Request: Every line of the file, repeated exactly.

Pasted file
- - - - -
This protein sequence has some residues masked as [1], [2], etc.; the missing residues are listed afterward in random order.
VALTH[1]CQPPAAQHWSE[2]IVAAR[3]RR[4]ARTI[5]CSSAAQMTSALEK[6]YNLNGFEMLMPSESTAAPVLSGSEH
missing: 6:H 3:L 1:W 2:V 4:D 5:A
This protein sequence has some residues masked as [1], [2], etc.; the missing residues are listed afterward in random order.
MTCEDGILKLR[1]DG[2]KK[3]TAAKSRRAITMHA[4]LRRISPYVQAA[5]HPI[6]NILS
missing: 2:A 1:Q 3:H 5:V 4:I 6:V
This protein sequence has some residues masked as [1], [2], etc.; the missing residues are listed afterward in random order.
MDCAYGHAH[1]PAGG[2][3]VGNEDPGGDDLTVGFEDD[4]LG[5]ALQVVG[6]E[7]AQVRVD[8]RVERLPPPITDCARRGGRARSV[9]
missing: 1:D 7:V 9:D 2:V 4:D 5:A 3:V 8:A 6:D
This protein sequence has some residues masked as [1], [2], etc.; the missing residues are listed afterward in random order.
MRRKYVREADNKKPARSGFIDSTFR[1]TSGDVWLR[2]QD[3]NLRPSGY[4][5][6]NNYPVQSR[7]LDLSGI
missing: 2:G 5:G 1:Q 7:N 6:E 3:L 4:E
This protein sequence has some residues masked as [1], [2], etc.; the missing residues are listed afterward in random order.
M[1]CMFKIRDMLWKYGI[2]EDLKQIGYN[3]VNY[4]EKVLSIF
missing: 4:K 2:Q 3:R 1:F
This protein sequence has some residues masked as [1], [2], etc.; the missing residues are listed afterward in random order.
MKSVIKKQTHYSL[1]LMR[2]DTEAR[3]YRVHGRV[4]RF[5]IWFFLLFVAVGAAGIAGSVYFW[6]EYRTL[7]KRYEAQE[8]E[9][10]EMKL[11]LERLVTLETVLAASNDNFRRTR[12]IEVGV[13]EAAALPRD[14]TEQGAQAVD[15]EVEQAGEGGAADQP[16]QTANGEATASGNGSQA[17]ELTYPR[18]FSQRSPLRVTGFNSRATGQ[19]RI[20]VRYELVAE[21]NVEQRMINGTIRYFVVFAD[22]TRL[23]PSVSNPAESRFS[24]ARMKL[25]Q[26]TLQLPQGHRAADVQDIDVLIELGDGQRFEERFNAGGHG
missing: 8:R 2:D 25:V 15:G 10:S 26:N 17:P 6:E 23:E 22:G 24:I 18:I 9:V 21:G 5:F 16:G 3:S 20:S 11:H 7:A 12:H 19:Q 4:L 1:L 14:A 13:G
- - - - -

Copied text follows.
This protein sequence has some residues masked as [1], [2], etc.; the missing residues are listed afterward in random order.
VALTH[1]CQPPAAQHWSE[2]IVAAR[3]RR[4]ARTI[5]CSSAAQMTSALEK[6]YNLNGFEMLMPSESTAAPVLSGSEH
missing: 6:H 3:L 1:W 2:V 4:D 5:A
This protein sequence has some residues masked as [1], [2], etc.; the missing residues are listed afterward in random order.
MTCEDGILKLR[1]DG[2]KK[3]TAAKSRRAITMHA[4]LRRISPYVQAA[5]HPI[6]NILS
missing: 2:A 1:Q 3:H 5:V 4:I 6:V
This protein sequence has some residues masked as [1], [2], etc.; the missing residues are listed afterward in random order.
MDCAYGHAH[1]PAGG[2][3]VGNEDPGGDDLTVGFEDD[4]LG[5]ALQVVG[6]E[7]AQVRVD[8]RVERLPPPITDCARRGGRARSV[9]
missing: 1:D 7:V 9:D 2:V 4:D 5:A 3:V 8:A 6:D
This protein sequence has some residues masked as [1], [2], etc.; the missing residues are listed afterward in random order.
MRRKYVREADNKKPARSGFIDSTFR[1]TSGDVWLR[2]QD[3]NLRPSGY[4][5][6]NNYPVQSR[7]LDLSGI
missing: 2:G 5:G 1:Q 7:N 6:E 3:L 4:E
This protein sequence has some residues masked as [1], [2], etc.; the missing residues are listed afterward in random order.
M[1]CMFKIRDMLWKYGI[2]EDLKQIGYN[3]VNY[4]EKVLSIF
missing: 4:K 2:Q 3:R 1:F
This protein sequence has some residues masked as [1], [2], etc.; the missing residues are listed afterward in random order.
MKSVIKKQTHYSL[1]LMR[2]DTEAR[3]YRVHGRV[4]RF[5]IWFFLLFVAVGAAGIAGSVYFW[6]EYRTL[7]KRYEAQE[8]E[9][10]EMKL[11]LERLVTLETVLAASNDNFRRTR[12]IEVGV[13]EAAALPRD[14]TEQGAQAVD[15]EVEQAGEGGAADQP[16]QTANGEATASGNGSQA[17]ELTYPR[18]FSQRSPLRVTGFNSRATGQ[19]RI[20]VRYELVAE[21]NVEQRMINGTIRYFVVFAD[22]TRL[23]PSVSNPAESRFS[24]ARMKL[25]Q[26]TLQLPQGHRAADVQDIDVLIELGDGQRFEERFNAGGHG
missing: 8:R 2:D 25:V 15:G 10:S 26:N 17:P 6:E 23:E 22:G 24:I 18:I 9:V 21:G 5:F 16:G 3:S 20:S 11:H 7:A 12:H 19:Q 4:L 1:L 14:A 13:G